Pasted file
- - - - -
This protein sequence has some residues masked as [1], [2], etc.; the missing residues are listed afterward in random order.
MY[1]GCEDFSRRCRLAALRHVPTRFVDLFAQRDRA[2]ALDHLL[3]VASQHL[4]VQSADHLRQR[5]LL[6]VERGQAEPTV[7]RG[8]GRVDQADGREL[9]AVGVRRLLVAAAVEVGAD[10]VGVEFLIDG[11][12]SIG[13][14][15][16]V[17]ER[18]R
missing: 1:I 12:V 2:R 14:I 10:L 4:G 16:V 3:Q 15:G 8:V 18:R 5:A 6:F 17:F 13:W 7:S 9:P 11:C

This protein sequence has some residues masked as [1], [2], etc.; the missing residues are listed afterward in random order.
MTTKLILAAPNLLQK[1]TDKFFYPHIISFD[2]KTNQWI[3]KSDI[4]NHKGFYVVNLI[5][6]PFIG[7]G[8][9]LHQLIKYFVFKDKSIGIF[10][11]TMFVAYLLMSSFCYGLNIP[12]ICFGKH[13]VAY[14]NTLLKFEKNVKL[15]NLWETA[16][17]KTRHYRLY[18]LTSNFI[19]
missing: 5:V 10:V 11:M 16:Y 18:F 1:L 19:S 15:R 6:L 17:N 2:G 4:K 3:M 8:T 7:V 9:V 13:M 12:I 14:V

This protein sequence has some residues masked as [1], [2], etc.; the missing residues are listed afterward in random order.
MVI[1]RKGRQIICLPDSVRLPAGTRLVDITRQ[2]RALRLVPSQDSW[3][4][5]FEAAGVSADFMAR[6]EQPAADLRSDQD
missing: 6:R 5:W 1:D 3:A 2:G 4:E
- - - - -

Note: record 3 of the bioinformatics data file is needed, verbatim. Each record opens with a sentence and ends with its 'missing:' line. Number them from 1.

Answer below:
This protein sequence has some residues masked as [1], [2], etc.; the missing residues are listed afterward in random order.
MVI[1]RKGRQIICLPDSVRLPAGTRLVDITRQ[2]RALRLVPSQDSW[3][4][5]FEAAGVSADFMAR[6]EQPAADLRSDQD
missing: 6:R 5:W 1:D 3:A 2:G 4:E